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How do you survive 450 million years as a species? Have beach orgies!

I am not kidding. Watch this NatGeo video below (even if you watch it later, notice the title of the video – Horseshoe Crabs Mate in Massive Beach “Orgy”).

Horseshoe crabs have been around for 450 million years. To put that in perspective, our ancestors have been around only for about 6 million years (and the modern form of humans evolved just 200,000 years ago). May be we weren’t having enough beach orgies!

Jokes aside, something happened last month that made BBC publish this article yesterday, which then showed up in my inbox today (I have a Google Alert set for “Covid vaccine”, yes).

So how is a 450 million year old crab species connected to Covid vaccine?

It’s not just Covid. Since 1977, it is mandatory in US for any vaccine / drug / surgical instrument (that can come in contact with blood) to pass something called a ‘LAL’ test that depends upon the blue blood of horseshoe crabs.

Their blood is blue because it is rich in copper (there are several other organisms with blue blood). LAL has nothing to do with copper though.

L: limulus (short for Limulus polyphemus – the biological name of these crabs – which btw are not really crabs but belong to a different species of anthropods – closer to scorpions and spiders)

A: amebocyte – a kind of cell found in these crabs that contains…

L: lysate

When a bacteria (with endotoxin) comes in contact with this lysate, clotting occurs immediately and you know that the bacteria is there. Endotoxins can kill humans if not detected.

So to make sure a vaccine will not cause any infection when injected, you drop a small quantity of LAL in it and if the LAL doesn’t coagulate – you are good to go. Simple! But I told you this was approved in 1977. So how did we manage before that?

Before LAL, the only way to test the toxicity of any new vaccine (or experimental drug) was to inject lab rabbits and monitor their symptoms. It was a time consuming manual process that sucked big time. And if you are into animations and all that, the below video is fun to watch – shows cute rabbits.

So who came up with this briLALiant idea?

Although the LAL test was approved by US in 1977, research started almost twenty years earlier by this guy called Fred Bang, who btw received some sort of an award only in 2019 (that’s pretty much the only thing you will find about him in the Wiki page linked to his name).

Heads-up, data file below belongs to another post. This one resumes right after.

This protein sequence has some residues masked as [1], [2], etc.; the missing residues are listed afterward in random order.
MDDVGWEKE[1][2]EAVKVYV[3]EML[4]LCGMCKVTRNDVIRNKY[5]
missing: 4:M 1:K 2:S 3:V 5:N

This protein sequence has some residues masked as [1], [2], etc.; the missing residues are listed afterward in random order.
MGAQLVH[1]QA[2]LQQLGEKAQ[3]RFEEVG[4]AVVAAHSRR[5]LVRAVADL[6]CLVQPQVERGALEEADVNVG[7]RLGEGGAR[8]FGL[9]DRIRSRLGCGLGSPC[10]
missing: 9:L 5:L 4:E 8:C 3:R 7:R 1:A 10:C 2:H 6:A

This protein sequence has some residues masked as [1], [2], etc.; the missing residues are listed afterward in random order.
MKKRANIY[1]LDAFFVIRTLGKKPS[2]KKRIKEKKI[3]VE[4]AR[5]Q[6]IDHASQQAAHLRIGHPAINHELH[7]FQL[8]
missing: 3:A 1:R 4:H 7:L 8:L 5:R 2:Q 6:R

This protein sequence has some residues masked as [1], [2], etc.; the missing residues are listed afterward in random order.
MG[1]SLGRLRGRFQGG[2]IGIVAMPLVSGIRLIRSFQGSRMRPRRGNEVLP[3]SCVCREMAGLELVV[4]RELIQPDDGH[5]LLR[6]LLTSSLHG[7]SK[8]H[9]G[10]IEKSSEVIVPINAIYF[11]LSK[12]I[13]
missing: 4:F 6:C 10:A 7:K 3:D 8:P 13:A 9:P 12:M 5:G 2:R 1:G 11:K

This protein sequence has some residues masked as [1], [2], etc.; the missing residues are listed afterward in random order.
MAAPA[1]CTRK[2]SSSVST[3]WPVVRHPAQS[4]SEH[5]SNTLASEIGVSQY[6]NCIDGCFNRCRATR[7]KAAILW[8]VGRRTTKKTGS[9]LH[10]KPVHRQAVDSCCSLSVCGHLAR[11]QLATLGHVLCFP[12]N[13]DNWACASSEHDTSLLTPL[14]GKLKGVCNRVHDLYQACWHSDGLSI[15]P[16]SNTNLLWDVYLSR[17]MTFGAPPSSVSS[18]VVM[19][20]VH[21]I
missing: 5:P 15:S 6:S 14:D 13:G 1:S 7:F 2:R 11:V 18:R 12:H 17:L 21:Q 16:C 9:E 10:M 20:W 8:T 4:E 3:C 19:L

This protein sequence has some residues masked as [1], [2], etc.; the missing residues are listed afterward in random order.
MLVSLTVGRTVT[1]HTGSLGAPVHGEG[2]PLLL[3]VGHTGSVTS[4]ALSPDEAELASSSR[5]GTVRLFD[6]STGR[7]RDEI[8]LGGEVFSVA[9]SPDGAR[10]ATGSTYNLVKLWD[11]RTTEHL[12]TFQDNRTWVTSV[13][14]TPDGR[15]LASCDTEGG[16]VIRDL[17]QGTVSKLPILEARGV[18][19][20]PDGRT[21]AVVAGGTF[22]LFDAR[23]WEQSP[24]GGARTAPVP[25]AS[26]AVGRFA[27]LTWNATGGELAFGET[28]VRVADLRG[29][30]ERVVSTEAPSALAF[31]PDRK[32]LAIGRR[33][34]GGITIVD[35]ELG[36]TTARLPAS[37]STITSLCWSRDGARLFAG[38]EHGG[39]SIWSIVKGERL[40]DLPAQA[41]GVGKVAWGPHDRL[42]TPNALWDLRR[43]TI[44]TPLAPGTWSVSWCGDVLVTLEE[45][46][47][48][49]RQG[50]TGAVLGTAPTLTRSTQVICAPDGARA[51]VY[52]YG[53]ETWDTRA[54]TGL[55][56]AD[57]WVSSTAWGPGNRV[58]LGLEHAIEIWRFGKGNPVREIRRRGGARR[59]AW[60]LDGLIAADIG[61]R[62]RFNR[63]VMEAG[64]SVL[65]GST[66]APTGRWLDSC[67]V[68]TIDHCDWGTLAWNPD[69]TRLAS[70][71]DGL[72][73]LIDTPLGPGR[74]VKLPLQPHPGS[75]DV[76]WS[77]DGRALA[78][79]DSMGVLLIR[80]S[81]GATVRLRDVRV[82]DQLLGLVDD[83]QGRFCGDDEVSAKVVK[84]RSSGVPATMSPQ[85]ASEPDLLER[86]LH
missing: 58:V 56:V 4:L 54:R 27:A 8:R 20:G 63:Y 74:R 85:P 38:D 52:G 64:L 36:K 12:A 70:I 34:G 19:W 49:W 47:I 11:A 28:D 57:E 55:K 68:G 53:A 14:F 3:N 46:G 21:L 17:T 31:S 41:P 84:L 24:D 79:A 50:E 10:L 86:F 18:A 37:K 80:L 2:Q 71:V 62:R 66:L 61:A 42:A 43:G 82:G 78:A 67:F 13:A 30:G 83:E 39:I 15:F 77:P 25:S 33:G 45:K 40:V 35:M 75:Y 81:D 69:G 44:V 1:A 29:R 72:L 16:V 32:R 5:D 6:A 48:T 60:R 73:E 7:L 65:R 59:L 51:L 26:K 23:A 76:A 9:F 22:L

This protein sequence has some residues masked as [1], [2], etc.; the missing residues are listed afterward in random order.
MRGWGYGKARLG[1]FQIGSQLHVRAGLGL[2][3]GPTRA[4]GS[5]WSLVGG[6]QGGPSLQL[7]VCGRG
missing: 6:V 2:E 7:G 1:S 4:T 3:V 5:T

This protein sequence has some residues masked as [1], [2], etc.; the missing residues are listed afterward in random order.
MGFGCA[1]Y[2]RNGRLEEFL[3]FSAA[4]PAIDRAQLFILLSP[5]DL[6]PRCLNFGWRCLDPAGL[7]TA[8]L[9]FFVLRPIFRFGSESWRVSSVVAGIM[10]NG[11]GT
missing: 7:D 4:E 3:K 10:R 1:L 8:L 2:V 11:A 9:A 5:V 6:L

Fred Bang

Today, around 400k to 500k of these crabs are caught (once a year) and taken to labs where ~30% of their blue blood is removed from a vein near their heart. They are then released back to the beach / ocean.

In the 1980s and through the early 1990s, the process seemed sustainable. The pharma industry claimed that only 3% of the crabs died. But in recent years, it’s been estimated that upto 30% may be dying from this process.

The number of horseshoe crabs in Delaware Bay (NJ) for example dipped from 1.2 million in 1990 to just 300k+ by 2003, but has thankfully hovered around that figure since then.

By the way, lysate is super expensive. Present estimates seem to range anywhere between 13,000 to 16,000 USD per liter of the blue blood!

Is there no alternative?

Actually there is. Back in 1997 itself, scientists at the National University of Singapore – Ling Ding Jeak and Bo How
(husband-wife), created something called an rFC test (using only lab made formulations) that could also detect endotoxin (in bacteria) just like the LAL test.

There have been several more studies since then. It took a lot of time for anything to change as the world at large continued to rely on the blue blood sucked from these crabs (which are not crabs).

It was only four years ago, in 2016 that the synthetic alternative to crab lysate was approved in Europe (which I guess is still valid) and it seemed that US would go down that route too but eventually it didn’t. And this brings me back to the BBC article that I wrote about in the beginning.

The article shares how last month (June 2020), US stated that the safety of the synthetic alternative is ‘unproven’ and so, any new drug / vaccine must continue to use LAL test (or else FDA will not approve it).

What about India?

I tried to find if the LAL test is mandatory in India, only to realize there is no way to search for this keyword. All Google shows me are sites that mention Dr. Lal labs! LOL!

By the way if you want to read up more on what went behind creating the synthetic lysate – here is a great article. Bloomberg also did a mini-doc on Prof. Ding’s breakthrough – see below (will play from 3:29 when she shows up with her husband – they are cute).

That’s it for this blog – hope you learnt something new and if you are up to learn even more, how about this – horseshoe crabs have two compounded eyes and seven simple eyes – a total of nine eyes! Ok, byes, byes. Need to plan this beach orgy thing now. Gotta live long!

***

Research source:

https://www.bbc.com/news/newsbeat-53333096

https://www.republicworld.com/world-news/rest-of-the-world-news/horseshoe-crab-blood-essential-in-making-coronavirus-vaccine-wef.html

https://www.msn.com/en-us/news/technology/horseshoe-crab-blood-is-key-to-making-a-covid-19-vaccine-but-the-ecosystem-may-suffer/ar-BB16gou5?li=BBnbcA1#image=3

https://www.theatlantic.com/science/archive/2018/05/blood-in-the-water/559229/

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